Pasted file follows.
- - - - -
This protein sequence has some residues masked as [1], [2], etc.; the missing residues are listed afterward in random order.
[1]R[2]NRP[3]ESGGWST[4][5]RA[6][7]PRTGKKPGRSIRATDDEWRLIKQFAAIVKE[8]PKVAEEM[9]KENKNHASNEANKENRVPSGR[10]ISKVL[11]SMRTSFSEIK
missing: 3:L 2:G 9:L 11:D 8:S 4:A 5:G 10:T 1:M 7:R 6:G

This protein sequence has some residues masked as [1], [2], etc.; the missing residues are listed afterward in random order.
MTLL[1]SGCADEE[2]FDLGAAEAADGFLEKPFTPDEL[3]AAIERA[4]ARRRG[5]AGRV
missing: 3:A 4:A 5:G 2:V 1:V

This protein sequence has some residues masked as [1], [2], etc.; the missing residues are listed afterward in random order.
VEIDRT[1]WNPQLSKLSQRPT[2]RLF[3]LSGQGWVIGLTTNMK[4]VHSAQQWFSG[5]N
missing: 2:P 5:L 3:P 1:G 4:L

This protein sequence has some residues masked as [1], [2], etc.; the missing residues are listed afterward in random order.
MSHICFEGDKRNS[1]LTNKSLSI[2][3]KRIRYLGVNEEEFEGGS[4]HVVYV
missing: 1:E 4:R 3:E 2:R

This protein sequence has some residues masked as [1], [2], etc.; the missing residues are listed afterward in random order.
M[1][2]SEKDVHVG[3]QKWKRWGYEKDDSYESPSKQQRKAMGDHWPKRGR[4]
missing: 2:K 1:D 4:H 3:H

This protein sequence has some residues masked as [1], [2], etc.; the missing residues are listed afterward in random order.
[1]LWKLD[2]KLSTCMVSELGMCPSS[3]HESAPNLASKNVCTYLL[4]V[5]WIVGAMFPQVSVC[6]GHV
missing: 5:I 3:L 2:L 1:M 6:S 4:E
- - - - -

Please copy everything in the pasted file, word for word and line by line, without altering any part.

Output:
This protein sequence has some residues masked as [1], [2], etc.; the missing residues are listed afterward in random order.
[1]R[2]NRP[3]ESGGWST[4][5]RA[6][7]PRTGKKPGRSIRATDDEWRLIKQFAAIVKE[8]PKVAEEM[9]KENKNHASNEANKENRVPSGR[10]ISKVL[11]SMRTSFSEIK
missing: 3:L 2:G 9:L 11:D 8:S 4:A 5:G 10:T 1:M 7:R 6:G

This protein sequence has some residues masked as [1], [2], etc.; the missing residues are listed afterward in random order.
MTLL[1]SGCADEE[2]FDLGAAEAADGFLEKPFTPDEL[3]AAIERA[4]ARRRG[5]AGRV
missing: 3:A 4:A 5:G 2:V 1:V

This protein sequence has some residues masked as [1], [2], etc.; the missing residues are listed afterward in random order.
VEIDRT[1]WNPQLSKLSQRPT[2]RLF[3]LSGQGWVIGLTTNMK[4]VHSAQQWFSG[5]N
missing: 2:P 5:L 3:P 1:G 4:L

This protein sequence has some residues masked as [1], [2], etc.; the missing residues are listed afterward in random order.
MSHICFEGDKRNS[1]LTNKSLSI[2][3]KRIRYLGVNEEEFEGGS[4]HVVYV
missing: 1:E 4:R 3:E 2:R

This protein sequence has some residues masked as [1], [2], etc.; the missing residues are listed afterward in random order.
M[1][2]SEKDVHVG[3]QKWKRWGYEKDDSYESPSKQQRKAMGDHWPKRGR[4]
missing: 2:K 1:D 4:H 3:H

This protein sequence has some residues masked as [1], [2], etc.; the missing residues are listed afterward in random order.
[1]LWKLD[2]KLSTCMVSELGMCPSS[3]HESAPNLASKNVCTYLL[4]V[5]WIVGAMFPQVSVC[6]GHV
missing: 5:I 3:L 2:L 1:M 6:S 4:E